How is wi-fi streaming better than Bluetooth? Relax, Audio Pro just explained it

Audio Pro screen-grab from its YouTube tutorial on why wi-fi streaming can be better quality than Bluetooth
(Image credit: Audio Pro)

It's a rare day when a respected audio specialist admits it has been getting it wrong. 

And Audio Pro really is a giant in the audiophile game – just see our glowing Audio Pro A36 review, our thoughts on its options for adding streaming smarts to vintage hi-fi, the ideal-for-soundbar-haters A48 floorstanding speakers and who could forget the rose gold speaker to finally get excited about, a limited variant of Audio Pro's T3+

In short, Audio Pro makes some of the best wireless speakers around, but do note the difference; we didn't say the best Bluetooth speakers (even though Audio Pro's ouevre includes this option). That is because Audio Pro's propositions do much, much more – only, the company isn't sure you get that. 

No, Audio Pro's main focus is connectivity and plenty of it, but the Scandinavian specialist has realised its actually been doing itself down for a while now. Why? It’s failed to clearly communicate its raison d'etre: why streaming over wi-fi is better than Bluetooth. 

You probably know that there are big benefits to going wi-fi, from better sound quality to greater functionality, but… Bluetooth is so much easier, isn't it? And wireless speaker manufacturers haven’t necessarily recognised until now that consumers may need a bit more help (but could be too embarrassed to ask).

Thus, to atone – and more clearly get the message across – Audio Pro has produced a series of animated videos. 

As well as explaining the basics, the series of videos includes handy guides on how to set presets; how to use Google Cast, AirPlay2 and Spotify Connect; how to re-stream the sound from your record player to your multi-room speakers; how to switch on midnight mode and more. All in a simple, easy to watch format.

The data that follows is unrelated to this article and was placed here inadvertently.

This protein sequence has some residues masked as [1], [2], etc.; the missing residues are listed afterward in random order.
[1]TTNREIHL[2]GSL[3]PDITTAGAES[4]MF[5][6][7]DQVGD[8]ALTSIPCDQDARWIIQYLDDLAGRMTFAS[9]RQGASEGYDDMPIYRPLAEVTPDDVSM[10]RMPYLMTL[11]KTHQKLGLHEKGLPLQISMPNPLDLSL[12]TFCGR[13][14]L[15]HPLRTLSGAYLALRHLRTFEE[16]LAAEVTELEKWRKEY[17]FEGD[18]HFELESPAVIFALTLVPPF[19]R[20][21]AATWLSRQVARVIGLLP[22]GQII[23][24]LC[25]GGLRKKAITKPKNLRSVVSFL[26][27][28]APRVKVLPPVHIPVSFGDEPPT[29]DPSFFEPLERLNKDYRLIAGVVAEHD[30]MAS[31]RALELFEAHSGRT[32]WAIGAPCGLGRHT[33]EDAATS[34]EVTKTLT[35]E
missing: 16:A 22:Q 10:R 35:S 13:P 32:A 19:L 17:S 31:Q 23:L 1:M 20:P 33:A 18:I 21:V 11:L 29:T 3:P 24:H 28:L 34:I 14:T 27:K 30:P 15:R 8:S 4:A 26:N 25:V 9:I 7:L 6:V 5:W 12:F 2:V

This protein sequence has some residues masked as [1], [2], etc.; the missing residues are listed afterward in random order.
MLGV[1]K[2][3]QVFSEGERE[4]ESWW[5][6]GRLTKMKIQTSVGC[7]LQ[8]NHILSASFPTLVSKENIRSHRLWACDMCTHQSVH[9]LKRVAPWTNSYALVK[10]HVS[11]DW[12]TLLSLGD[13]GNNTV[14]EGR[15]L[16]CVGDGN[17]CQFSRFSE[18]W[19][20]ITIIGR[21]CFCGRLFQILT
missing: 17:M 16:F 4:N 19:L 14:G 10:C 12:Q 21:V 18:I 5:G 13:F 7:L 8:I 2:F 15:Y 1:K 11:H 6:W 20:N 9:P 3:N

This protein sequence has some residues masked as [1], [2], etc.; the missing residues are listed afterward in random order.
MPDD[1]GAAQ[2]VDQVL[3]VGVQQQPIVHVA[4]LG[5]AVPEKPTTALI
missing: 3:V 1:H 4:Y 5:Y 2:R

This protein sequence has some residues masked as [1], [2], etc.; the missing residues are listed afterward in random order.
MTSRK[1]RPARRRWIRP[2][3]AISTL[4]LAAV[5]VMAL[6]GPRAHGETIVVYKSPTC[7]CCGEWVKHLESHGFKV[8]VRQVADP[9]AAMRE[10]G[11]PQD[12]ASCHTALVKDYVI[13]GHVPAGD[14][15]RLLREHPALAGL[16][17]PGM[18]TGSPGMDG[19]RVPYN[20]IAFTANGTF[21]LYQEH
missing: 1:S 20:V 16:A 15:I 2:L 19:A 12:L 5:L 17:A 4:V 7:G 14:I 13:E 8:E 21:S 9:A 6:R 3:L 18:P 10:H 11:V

The videos are available now across Audio Pro’s social media channels, including Instagram and YouTube.

I counted 12 easy, bite-sized offerings including "How to connect a turntable" and "Bluetooth vs WiFi audio quality", shared above. Nice, no? 

Analysis: Audio Pro's efforts may spark a wider discussion on the merits of wi-fi streaming 

Cynics might think Audio Pro is doing this simply to feather its own nest by shifting more of its own products… but I for one am grateful the Swedish firm stepped up. 

Loyal TechRadar readers are likely well-versed on the sonic differences between pinging a lossy Spotify file to friends (or playing it on even your best cheap headphones) and a higher-resolution file, played on a multi-room wi-fi enabled system of talented speakers… but that doesn't mean everyone is. Are your parents aware of these terms and what they mean? Would your Gran be able to operate an Audio Pro product? Now, she can – and you don't even have to explain it! 

Audio Pro is on a mission to demystify the world of multi-room speakers. And because so many fabulous features can potentially overwhelm consumers, I think the Swedish speaker specialist is right to volunteer to answer all the questions people want to know but may have been too embarrassed to ask.

Jens Henriksen, Audio Pro CCO explains; "As a speaker manufacturer, you have a tendency to think everything is crystal clear for our consumers. We think that the technology is simple and obvious, but we’re deceiving ourselves if we believe everyone thinks the same. We and the industry as a whole only have ourselves to blame: until now, we simply haven't succeeded in the task of getting our message out."

Strong words. And bravo, Mr. Henriksen… 

Becky Scarrott
Audio Editor

Becky became Audio Editor at TechRadar in 2024, but joined the team in 2022 as Senior Staff Writer, focusing on all things hi-fi. Before this, she spent three years at What Hi-Fi? testing and reviewing everything from wallet-friendly wireless earbuds to huge high-end sound systems. Prior to gaining her MA in Journalism in 2018, Becky freelanced as an arts critic alongside a 22-year career as a professional dancer and aerialist – any love of dance starts with a love of music. Becky has previously contributed to Stuff, FourFourTwo and The Stage. When not writing, she can still be found throwing shapes in a dance studio, these days with varying degrees of success.